Student groups plan cultural events, advocacy

Ryan Collins

In the fifth week of the semester, campus organizations serving ethnic minority students across Kent State are discussing their spring 2011 plans and goals.

The leaders of student groups such as the National Association for the Advancement of Colored People, Focus on the Future, Advocates of Culture and Knowledge and the Spanish and Latino Student Association were in agreement of their central goal to support students and bring them together. The Student Multicultural Center also has programs planned to help students.

Kent State’s chapter of the NAACP will represent its constituents at university committees this semester, said Robin Wright, president of the chapter and senior Pan-African Studies major.

“We’re not going to do as (many events) because we are focusing more on the advocacy end rather than the programming end this semester,” she said.

The NAACP will still have around six programs, she said. An informational mass meeting and a poetry event are among February’s events.

“We’re working with organizations (particularly the Center of Pan-African Culture) to focus on two specific initiatives: increasing political awareness of students here at Kent State, and specifically get minority students more involved in leadership positions,” she said.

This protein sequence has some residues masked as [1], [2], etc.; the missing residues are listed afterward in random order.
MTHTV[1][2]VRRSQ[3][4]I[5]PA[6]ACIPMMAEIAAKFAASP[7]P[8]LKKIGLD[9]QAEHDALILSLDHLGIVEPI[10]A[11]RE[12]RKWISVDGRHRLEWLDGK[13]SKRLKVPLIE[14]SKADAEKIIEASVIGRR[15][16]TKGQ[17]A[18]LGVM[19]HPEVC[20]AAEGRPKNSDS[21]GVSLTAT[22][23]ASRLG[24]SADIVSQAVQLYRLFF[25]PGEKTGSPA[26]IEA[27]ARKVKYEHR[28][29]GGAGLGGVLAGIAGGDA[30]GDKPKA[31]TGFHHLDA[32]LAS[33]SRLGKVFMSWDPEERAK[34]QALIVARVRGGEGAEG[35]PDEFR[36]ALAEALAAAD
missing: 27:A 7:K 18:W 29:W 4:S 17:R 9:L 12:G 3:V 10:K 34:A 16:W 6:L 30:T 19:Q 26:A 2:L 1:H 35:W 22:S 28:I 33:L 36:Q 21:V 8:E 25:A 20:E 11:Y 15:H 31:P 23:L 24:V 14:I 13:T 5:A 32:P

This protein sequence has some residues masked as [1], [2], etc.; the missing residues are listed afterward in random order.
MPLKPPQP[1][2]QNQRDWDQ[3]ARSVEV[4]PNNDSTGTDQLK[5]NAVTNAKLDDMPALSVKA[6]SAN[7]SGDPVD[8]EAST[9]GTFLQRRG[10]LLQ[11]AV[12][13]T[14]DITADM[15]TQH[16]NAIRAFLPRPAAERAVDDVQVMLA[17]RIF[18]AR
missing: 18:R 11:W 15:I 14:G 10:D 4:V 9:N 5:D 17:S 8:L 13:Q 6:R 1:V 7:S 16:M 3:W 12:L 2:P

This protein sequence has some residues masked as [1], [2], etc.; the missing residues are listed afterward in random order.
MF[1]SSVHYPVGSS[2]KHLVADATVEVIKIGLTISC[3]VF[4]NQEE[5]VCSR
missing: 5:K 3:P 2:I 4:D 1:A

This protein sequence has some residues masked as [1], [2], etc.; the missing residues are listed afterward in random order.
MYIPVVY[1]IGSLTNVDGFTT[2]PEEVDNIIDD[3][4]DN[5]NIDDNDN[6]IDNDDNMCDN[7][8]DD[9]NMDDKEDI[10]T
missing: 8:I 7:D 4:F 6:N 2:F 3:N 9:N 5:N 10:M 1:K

The Student Multicultural Center also has its own initiative to improve academic skills with its programs lined up for this semester. A panel on GPA improvement and a session on dealing with parents and summer jobs are planned.

“(We want to show the) impact of freshman year on GPA, how to protect it, how to bounce back from a bad first semester,” said Bryan Gadson, a graduate appointee with the center. “(And we also want to) intertwine with the social aspects of other organizations.”

Also focusing on unification, Focus on the Future wants to help students academically and bring them together, said Christopher Hicks, the group’s president. Focus on the Future is planning events that have no cultural barriers, he said, so everyone can be exposed to who they are on campus with.

“There are invisible barriers that I see separate us all,” Hicks said. “I actually want to tear those down.”

Jonathan Jones, president of Advocates of Culture and Knowledge, said the cross-cultural and all-inclusive group wants to bring more focus to current events. One of the group’s goals is also to establish relationships with all campus organizations.

“We have created unity ties with people who were not unified before,” Jones said.

SALSA is promoting its support system to get a greater number of Hispanic students applying to Kent, SALSA president Kaley Alvarado said.

“It’s nice to have somewhere to go if you need some help,” she said.

The student group leaders stressed the inclusiveness as a goal for their organizations.

“Our ultimate goal is just empowering minorities,” Wright said. “Not specifically African-Americans, but all minorities politically, economically, educationally and socially.”

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